Furthermore, it is not a simple fact of nature that the information economy will generate inequality, it requires the hand of Brooks' friend: big government. People are getting rich off the information economy because the government enforces copyright and patent monopolies. These are massive interferences by the government into the market. As a result of government granted patent monopolies were pay close to $300 billion a year for prescription drugs that would sell for around $30 billion a year in a free market. This $270 billion redistribution of income is close to 5 times as large as the money at stake with the Bush tax cuts for those in the top 2 percent.

The government must also take increasingly repressive measures to ensure that this income keeps flowing to the top. The Stop Online Piracy Act is the latest example of the efforts of big government to ensure that the money keeps flowing upward. In short, this upward redistribution is not the natural workings of the market, it is the direct result of the work of the big government that Brooks doesn't like and tells us the American people do not like either.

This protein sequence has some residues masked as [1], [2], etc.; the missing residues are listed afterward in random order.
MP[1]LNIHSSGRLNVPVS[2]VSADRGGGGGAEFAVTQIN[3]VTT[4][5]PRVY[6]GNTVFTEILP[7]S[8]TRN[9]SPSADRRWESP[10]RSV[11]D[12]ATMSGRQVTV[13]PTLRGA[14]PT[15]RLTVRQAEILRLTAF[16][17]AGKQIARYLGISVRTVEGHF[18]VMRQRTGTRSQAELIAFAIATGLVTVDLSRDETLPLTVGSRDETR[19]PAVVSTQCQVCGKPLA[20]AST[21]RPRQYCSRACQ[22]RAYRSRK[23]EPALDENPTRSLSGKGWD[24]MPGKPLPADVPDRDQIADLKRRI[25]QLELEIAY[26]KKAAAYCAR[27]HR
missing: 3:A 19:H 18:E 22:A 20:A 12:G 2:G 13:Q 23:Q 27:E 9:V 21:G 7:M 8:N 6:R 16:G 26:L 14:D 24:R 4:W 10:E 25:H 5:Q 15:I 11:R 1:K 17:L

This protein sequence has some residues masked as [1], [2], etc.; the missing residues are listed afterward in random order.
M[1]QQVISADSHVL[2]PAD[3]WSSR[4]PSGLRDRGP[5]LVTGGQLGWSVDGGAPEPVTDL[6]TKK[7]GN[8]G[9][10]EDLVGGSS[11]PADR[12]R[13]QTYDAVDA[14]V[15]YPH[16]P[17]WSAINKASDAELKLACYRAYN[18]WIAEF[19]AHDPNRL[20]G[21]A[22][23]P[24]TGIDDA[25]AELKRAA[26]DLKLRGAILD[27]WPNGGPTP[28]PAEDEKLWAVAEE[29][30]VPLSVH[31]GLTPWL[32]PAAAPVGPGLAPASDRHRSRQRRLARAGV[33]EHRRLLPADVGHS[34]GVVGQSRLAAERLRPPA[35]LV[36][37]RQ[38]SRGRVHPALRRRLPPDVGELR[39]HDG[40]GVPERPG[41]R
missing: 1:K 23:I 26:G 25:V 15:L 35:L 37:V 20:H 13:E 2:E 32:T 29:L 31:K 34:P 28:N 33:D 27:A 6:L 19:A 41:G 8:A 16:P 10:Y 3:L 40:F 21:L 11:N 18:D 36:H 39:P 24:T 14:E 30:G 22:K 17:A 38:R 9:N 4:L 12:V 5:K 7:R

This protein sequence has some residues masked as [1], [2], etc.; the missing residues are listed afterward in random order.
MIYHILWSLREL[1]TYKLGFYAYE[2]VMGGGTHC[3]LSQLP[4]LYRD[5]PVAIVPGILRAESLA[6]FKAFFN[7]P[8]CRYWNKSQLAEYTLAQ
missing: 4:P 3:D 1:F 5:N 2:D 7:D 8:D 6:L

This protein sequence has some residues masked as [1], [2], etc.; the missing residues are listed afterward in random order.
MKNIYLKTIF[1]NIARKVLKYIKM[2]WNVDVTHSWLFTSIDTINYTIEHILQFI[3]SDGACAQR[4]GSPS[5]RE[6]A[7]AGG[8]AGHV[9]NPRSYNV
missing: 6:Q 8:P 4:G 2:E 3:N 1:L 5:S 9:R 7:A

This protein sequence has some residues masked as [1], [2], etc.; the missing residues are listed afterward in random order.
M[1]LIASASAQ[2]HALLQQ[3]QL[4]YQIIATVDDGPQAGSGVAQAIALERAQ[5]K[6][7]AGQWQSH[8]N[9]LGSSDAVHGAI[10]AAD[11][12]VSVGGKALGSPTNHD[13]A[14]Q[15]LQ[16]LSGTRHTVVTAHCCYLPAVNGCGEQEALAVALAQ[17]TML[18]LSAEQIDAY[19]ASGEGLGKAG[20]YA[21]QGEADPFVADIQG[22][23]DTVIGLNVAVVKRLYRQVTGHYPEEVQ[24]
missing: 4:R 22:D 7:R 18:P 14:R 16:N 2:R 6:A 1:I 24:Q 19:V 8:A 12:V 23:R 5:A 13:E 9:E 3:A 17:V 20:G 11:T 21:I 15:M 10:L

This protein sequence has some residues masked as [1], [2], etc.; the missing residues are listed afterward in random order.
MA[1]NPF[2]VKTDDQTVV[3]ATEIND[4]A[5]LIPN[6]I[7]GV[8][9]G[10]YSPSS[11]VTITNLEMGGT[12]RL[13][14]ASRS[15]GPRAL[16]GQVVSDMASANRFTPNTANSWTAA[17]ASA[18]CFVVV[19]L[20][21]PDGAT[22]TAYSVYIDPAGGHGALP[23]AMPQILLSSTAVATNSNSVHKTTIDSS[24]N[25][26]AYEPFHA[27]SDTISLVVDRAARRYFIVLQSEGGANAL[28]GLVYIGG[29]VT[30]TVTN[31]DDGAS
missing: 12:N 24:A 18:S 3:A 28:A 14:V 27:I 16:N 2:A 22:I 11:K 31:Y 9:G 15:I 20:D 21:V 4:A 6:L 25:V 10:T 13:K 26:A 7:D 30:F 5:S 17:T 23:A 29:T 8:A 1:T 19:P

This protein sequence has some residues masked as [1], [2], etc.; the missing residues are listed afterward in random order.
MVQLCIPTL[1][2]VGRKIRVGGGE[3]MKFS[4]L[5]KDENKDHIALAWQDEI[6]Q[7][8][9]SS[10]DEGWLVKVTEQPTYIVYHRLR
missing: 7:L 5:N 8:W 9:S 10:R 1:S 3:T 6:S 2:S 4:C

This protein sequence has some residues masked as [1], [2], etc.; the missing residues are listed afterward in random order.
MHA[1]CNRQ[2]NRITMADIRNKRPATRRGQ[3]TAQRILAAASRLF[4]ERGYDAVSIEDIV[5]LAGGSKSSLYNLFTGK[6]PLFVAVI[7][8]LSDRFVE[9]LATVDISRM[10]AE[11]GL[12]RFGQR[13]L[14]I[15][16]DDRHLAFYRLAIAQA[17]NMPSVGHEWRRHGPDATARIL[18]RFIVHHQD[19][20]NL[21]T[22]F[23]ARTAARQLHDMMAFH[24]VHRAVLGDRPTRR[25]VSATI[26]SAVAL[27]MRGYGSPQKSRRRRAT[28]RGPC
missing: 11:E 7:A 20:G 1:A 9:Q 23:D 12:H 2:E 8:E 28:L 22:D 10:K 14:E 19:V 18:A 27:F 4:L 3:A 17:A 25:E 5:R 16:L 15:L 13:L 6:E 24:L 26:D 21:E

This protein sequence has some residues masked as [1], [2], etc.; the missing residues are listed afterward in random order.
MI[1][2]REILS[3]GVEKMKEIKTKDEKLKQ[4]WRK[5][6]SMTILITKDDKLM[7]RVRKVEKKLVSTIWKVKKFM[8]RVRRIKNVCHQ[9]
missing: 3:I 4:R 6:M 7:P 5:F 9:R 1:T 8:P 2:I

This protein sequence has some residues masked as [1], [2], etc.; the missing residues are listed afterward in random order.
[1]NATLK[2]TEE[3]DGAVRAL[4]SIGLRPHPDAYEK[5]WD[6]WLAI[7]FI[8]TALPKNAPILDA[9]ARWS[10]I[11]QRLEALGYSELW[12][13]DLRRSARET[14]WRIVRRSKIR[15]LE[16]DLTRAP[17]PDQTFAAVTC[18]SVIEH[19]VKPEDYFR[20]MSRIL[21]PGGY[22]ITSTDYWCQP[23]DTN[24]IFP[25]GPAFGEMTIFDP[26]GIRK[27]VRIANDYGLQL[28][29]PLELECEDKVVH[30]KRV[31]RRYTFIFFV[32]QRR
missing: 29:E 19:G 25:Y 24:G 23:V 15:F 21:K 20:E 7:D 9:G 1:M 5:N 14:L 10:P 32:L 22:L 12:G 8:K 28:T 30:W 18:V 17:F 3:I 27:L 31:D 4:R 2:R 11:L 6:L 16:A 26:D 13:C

After the misleading economics, Brooks gives us a morality lecture:

"the moral culture of the nation is very different. The progressive era still had a Victorian culture, with its rectitude and restrictions. Back then, there was a moral horror at the thought of debt. No matter how bad the economic problems became, progressive-era politicians did not impose huge debt burdens on their children. That ethos is clearly gone."

As a country we cannot impose huge debt burdens on our children. It is impossible, at least if we are referring to government debt. The reason is simple, at one point we will all be dead. That means that the ownership of our debt will be passed on to our children. If we have some huge thousand trillion dollar debt that is owed to our children, then how have we imposed a burden on them? There is a distributional issue -- Bill Gates children may own all the debt -- but that is within generations, not between generations. As a group, our children's well-being will be determined by the productivity of the economy (which Brooks complained about earlier), the state of the physical and social infrastructure and the environment.